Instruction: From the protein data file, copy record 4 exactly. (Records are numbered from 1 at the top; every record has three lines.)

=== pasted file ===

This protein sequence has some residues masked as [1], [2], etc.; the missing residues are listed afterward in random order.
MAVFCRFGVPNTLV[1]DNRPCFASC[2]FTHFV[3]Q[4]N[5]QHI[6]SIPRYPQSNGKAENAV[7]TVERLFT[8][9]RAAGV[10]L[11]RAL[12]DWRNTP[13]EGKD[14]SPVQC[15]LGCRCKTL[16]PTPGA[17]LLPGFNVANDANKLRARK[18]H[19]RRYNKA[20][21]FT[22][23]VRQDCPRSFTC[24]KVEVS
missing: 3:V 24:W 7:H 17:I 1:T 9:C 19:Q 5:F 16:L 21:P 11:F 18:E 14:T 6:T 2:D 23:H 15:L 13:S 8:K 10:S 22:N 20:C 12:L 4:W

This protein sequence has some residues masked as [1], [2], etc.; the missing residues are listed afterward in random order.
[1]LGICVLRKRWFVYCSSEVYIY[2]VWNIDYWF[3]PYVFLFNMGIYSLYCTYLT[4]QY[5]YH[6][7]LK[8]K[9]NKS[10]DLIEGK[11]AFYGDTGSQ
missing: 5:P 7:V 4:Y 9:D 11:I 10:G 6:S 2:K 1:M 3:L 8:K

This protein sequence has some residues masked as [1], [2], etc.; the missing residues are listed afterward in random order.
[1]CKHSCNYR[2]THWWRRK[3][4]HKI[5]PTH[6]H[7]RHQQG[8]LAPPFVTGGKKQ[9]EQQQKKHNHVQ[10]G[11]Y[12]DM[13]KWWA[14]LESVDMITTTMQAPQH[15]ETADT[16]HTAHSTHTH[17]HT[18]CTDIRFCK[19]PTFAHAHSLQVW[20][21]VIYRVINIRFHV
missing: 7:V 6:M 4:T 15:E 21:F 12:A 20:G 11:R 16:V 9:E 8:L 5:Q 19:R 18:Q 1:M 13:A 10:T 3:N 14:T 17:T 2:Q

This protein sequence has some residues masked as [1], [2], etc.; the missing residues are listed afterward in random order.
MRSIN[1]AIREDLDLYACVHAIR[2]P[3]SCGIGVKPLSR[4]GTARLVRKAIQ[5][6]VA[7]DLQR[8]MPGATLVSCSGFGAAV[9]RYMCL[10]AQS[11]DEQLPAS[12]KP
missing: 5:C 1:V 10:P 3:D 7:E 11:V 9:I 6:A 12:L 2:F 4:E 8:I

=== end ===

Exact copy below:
This protein sequence has some residues masked as [1], [2], etc.; the missing residues are listed afterward in random order.
MRSIN[1]AIREDLDLYACVHAIR[2]P[3]SCGIGVKPLSR[4]GTARLVRKAIQ[5][6]VA[7]DLQR[8]MPGATLVSCSGFGAAV[9]RYMCL[10]AQS[11]DEQLPAS[12]KP
missing: 5:C 1:V 10:P 3:D 7:E 11:V 9:I 6:A 12:L 2:F 4:E 8:I